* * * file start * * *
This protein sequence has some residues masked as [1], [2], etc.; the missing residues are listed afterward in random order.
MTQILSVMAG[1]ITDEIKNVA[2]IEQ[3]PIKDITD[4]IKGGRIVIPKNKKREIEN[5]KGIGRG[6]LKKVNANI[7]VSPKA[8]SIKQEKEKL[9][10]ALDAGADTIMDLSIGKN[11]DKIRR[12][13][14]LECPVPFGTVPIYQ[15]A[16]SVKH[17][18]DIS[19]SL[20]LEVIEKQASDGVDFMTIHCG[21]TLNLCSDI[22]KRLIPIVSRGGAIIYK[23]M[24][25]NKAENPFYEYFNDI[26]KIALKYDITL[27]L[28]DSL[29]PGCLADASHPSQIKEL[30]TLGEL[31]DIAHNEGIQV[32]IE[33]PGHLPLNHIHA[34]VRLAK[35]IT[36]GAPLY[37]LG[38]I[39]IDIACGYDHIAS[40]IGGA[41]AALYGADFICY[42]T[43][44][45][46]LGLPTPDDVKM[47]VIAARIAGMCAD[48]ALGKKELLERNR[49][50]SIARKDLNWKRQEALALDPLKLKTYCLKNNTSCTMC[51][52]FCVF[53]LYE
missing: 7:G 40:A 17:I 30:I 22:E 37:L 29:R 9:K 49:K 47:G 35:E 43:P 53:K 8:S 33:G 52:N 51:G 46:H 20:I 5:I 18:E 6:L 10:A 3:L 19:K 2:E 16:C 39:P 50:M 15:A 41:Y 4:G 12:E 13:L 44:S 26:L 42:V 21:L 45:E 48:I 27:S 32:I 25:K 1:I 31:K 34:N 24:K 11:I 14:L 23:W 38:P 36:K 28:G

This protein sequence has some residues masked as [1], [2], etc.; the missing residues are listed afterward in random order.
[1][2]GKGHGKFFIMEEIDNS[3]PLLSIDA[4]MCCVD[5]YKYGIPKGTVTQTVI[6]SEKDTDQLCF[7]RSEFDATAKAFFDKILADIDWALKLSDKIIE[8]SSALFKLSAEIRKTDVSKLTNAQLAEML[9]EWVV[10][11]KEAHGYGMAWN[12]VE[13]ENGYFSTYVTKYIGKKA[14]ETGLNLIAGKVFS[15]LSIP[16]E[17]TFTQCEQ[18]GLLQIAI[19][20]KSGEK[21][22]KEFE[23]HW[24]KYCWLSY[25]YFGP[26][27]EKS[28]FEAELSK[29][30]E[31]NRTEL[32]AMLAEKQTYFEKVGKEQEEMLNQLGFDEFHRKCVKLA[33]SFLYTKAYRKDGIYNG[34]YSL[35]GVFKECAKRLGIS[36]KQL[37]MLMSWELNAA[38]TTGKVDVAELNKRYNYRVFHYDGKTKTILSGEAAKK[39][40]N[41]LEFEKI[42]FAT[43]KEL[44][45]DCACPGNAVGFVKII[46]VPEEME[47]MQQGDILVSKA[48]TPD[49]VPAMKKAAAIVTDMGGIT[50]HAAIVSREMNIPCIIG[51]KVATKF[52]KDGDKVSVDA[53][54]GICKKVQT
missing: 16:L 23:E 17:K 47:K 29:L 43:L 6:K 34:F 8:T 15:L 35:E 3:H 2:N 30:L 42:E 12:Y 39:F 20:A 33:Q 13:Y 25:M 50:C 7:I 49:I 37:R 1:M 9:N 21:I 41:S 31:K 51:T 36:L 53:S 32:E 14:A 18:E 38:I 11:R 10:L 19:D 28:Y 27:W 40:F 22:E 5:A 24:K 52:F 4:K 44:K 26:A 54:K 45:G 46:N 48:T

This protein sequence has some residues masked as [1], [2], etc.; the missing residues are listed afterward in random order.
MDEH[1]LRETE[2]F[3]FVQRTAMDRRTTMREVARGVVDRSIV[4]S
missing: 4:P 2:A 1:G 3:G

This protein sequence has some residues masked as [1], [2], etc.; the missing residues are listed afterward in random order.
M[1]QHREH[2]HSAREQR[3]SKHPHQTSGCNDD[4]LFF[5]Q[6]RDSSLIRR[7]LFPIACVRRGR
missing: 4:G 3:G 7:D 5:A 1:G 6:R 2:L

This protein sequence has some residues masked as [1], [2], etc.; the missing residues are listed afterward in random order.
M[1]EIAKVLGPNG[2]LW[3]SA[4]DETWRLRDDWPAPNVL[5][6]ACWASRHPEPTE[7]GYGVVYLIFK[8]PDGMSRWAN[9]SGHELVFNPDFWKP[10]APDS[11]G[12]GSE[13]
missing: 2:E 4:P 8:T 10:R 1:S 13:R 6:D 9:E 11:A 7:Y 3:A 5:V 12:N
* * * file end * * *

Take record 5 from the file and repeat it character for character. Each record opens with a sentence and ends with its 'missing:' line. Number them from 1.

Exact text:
This protein sequence has some residues masked as [1], [2], etc.; the missing residues are listed afterward in random order.
M[1]EIAKVLGPNG[2]LW[3]SA[4]DETWRLRDDWPAPNVL[5][6]ACWASRHPEPTE[7]GYGVVYLIFK[8]PDGMSRWAN[9]SGHELVFNPDFWKP[10]APDS[11]G[12]GSE[13]
missing: 2:E 4:P 8:T 10:R 1:S 13:R 6:D 9:E 11:A 7:Y 3:A 5:V 12:N